Please keep in mind that while many of the more mild cases of heat exhaustion can be successfully staved off with the basic first aid steps provided below, all cases of heat stroke (and many of the more severe cases of heat exhaustion) will require veterinary care following your initial first aid. When in doubt, just bring your pet for veterinary evaluation, as heat-related illnesses are nothing to be trifled with. These are cases where it’s truly better to be safe than sorry.

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Topics: Dogs, Safety, Cats, Heat Exhaustion, Summer, Heat Stress, Heat Stroke, Danger, Pets, Prevention

Heat Stroke: Is my dog at risk?


Along with the outside temperatures and humidity and the situations that people may put and leave their pets in – hot cars, exercise on hot days, etc. – there are several other pet-specific “predisposing” factors that can increase a pet’s risk for suffering from heat exhaustion and heat stroke.

If your cat or dog has one (or several) of the characteristics or conditions listed below they may be at increased risk of suffering from heat-related illnesses. Please take extra precautions on warm and humid days and be sure to speak with and work with your pet’s veterinary team to best manage your pet’s risk of suffering heat stroke.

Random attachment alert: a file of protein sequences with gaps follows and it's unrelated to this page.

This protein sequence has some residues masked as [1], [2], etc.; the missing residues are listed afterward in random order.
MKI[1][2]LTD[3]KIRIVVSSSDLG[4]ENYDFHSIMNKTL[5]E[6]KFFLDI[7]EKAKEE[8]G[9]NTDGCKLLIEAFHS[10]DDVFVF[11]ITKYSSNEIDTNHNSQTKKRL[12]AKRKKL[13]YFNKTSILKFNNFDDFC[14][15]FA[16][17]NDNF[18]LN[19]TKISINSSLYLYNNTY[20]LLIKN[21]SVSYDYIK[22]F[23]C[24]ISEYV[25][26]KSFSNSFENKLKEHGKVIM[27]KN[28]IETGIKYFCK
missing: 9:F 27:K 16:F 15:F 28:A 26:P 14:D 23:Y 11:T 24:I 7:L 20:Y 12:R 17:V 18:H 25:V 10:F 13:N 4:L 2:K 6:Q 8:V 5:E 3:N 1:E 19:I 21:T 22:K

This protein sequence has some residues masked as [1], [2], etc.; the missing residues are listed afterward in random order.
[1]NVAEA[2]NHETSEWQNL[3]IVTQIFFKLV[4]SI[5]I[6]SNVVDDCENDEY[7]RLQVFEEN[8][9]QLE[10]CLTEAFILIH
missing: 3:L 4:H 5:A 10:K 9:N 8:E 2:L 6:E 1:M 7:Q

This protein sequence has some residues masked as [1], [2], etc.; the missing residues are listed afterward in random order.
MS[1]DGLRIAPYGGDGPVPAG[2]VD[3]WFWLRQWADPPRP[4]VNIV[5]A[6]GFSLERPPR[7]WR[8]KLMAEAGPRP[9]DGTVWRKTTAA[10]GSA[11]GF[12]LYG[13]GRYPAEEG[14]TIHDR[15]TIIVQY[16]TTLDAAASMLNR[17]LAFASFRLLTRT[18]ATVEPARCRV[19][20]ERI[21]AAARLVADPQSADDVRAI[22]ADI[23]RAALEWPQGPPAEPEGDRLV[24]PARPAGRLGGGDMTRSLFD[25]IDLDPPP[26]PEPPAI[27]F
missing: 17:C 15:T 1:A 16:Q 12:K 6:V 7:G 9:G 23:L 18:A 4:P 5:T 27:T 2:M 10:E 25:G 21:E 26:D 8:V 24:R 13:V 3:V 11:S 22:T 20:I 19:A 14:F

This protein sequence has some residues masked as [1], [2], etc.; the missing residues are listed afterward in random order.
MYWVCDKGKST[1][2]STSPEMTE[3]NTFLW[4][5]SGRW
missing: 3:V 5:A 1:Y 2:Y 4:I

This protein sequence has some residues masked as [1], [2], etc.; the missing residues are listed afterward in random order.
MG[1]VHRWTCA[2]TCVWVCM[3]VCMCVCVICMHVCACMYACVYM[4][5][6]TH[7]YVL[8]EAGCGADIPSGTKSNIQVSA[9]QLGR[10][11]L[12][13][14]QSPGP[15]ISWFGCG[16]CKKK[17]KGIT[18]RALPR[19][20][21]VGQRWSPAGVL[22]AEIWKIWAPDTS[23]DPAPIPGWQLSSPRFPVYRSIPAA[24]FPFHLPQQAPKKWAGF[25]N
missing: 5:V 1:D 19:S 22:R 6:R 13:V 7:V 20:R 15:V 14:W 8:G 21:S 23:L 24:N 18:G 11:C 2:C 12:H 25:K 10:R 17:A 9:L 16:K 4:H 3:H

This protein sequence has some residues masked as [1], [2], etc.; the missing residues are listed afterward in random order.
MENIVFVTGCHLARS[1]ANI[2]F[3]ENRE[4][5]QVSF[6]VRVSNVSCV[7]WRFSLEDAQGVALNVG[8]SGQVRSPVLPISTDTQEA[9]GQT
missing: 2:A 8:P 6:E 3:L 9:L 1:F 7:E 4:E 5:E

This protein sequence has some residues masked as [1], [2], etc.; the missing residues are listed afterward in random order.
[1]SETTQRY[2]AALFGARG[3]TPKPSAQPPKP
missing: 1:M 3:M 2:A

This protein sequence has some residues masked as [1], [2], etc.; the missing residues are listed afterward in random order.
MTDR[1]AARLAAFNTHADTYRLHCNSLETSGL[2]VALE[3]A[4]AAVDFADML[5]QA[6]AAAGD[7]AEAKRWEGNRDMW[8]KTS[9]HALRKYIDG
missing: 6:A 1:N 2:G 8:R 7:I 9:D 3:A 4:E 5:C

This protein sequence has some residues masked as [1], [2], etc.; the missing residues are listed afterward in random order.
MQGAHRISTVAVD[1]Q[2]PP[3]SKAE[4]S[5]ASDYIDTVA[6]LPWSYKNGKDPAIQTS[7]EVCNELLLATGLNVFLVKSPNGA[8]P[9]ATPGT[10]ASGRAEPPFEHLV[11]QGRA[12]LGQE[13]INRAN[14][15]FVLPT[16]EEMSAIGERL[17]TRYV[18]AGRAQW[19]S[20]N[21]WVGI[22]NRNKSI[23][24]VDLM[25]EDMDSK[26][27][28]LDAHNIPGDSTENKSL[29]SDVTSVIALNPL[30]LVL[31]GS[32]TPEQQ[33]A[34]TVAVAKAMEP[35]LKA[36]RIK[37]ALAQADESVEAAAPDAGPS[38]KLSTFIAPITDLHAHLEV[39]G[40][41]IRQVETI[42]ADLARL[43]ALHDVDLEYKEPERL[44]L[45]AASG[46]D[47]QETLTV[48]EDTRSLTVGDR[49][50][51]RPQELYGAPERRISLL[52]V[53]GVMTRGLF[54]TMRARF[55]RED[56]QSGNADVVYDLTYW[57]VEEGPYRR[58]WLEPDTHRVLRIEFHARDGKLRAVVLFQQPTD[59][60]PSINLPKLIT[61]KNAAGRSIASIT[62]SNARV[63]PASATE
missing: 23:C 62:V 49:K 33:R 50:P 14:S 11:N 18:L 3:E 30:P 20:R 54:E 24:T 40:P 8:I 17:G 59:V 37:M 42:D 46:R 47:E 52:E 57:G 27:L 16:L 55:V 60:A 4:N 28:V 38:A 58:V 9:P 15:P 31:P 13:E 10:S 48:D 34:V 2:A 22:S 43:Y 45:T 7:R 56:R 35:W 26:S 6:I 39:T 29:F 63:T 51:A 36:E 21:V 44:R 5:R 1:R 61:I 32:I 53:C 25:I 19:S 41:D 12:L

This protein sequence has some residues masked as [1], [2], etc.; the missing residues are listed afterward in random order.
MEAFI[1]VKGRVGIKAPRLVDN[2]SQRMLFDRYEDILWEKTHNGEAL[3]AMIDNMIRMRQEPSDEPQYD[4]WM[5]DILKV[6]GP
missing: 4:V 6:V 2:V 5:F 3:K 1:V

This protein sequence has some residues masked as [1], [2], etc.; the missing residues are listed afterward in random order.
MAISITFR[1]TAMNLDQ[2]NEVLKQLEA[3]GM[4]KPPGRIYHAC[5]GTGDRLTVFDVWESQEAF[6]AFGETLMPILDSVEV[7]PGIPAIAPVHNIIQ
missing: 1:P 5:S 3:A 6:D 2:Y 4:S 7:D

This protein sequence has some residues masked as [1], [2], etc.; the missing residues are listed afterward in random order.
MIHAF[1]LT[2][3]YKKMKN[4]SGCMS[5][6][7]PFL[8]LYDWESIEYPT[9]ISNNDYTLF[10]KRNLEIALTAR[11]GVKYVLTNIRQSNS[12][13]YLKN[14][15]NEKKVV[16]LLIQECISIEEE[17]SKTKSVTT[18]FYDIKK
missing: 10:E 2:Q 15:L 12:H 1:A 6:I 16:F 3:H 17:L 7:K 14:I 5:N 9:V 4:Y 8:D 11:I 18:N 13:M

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Topics: Dogs, Safety, Cats, Heat Exhaustion, Summer, Heat Stress, Heat Stroke, Danger, Pets, Prevention, Brachycephalic, Addison’s Disease, Persian, Bulldogs, Scottish Fold, French Bulldogs, Pekingese, Boxers, Himalayan, Shih Tzu, British Shorthair

Photo Credit: Preventive Vet

Please do not ask emergency or other specific medical questions about your pets in the blog comments. As an online informational resource, Preventive Vet is unable to and does not provide specific medical advice or counseling. A thorough physical exam, patient history, and an established veterinary-patient-client relationship is required to provide specific medical advice. If you are worried that your pet is having an emergency or if you have specific medical questions related to your pet’s current or chronic medical conditions, please contact or visit your veterinarian, an animal-specific poison control hotline, or your local emergency veterinary care center.

Please share your experiences and stories, your opinions and feedback about this blog, or what you've learned that you'd like to share with others.